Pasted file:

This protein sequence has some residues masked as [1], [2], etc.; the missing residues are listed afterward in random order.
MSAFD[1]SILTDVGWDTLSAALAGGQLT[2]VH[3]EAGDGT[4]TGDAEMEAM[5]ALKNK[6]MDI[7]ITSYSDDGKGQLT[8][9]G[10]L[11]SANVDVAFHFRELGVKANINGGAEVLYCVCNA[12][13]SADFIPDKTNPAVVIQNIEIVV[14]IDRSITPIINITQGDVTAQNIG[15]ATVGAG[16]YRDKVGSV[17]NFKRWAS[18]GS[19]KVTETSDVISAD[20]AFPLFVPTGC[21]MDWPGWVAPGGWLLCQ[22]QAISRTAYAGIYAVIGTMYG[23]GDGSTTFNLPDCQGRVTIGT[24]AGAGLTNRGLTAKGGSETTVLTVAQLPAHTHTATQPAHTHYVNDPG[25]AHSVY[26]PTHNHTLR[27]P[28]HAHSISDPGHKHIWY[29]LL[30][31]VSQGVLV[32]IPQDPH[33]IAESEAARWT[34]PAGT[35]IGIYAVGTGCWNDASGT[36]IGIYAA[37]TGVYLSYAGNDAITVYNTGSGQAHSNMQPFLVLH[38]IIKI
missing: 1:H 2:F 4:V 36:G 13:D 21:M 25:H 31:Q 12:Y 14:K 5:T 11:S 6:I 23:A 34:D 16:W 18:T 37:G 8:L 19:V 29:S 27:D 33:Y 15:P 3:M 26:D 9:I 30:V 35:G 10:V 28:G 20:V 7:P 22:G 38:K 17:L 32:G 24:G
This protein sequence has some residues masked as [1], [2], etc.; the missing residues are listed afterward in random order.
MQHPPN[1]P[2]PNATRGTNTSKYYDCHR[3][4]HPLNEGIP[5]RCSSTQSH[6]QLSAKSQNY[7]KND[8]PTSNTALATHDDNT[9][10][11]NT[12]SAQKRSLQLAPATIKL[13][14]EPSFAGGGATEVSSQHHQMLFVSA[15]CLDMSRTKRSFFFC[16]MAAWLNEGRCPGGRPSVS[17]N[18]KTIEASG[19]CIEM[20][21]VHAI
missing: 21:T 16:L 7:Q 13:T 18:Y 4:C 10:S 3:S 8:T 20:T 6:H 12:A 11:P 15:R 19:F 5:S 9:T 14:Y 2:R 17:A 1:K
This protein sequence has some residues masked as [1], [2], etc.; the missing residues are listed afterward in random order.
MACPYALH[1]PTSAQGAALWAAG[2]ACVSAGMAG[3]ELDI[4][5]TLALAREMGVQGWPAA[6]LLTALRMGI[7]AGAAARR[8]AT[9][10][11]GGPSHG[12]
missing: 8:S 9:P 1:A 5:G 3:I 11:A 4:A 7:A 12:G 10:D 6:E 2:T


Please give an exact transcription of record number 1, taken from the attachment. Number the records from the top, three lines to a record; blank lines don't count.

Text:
This protein sequence has some residues masked as [1], [2], etc.; the missing residues are listed afterward in random order.
MSAFD[1]SILTDVGWDTLSAALAGGQLT[2]VH[3]EAGDGT[4]TGDAEMEAM[5]ALKNK[6]MDI[7]ITSYSDDGKGQLT[8][9]G[10]L[11]SANVDVAFHFRELGVKANINGGAEVLYCVCNA[12][13]SADFIPDKTNPAVVIQNIEIVV[14]IDRSITPIINITQGDVTAQNIG[15]ATVGAG[16]YRDKVGSV[17]NFKRWAS[18]GS[19]KVTETSDVISAD[20]AFPLFVPTGC[21]MDWPGWVAPGGWLLCQ[22]QAISRTAYAGIYAVIGTMYG[23]GDGSTTFNLPDCQGRVTIGT[24]AGAGLTNRGLTAKGGSETTVLTVAQLPAHTHTATQPAHTHYVNDPG[25]AHSVY[26]PTHNHTLR[27]P[28]HAHSISDPGHKHIWY[29]LL[30][31]VSQGVLV[32]IPQDPH[33]IAESEAARWT[34]PAGT[35]IGIYAVGTGCWNDASGT[36]IGIYAA[37]TGVYLSYAGNDAITVYNTGSGQAHSNMQPFLVLH[38]IIKI
missing: 1:H 2:F 4:V 36:G 13:D 21:M 25:H 31:Q 12:Y 14:K 5:T 11:S 6:I 23:A 34:D 16:W 18:T 37:G 8:L 19:V 29:S 27:D 33:Y 15:P 3:M 26:D 9:I 30:V 35:G 10:V 28:G 20:V 7:P 22:G 38:K 17:L 32:G 24:G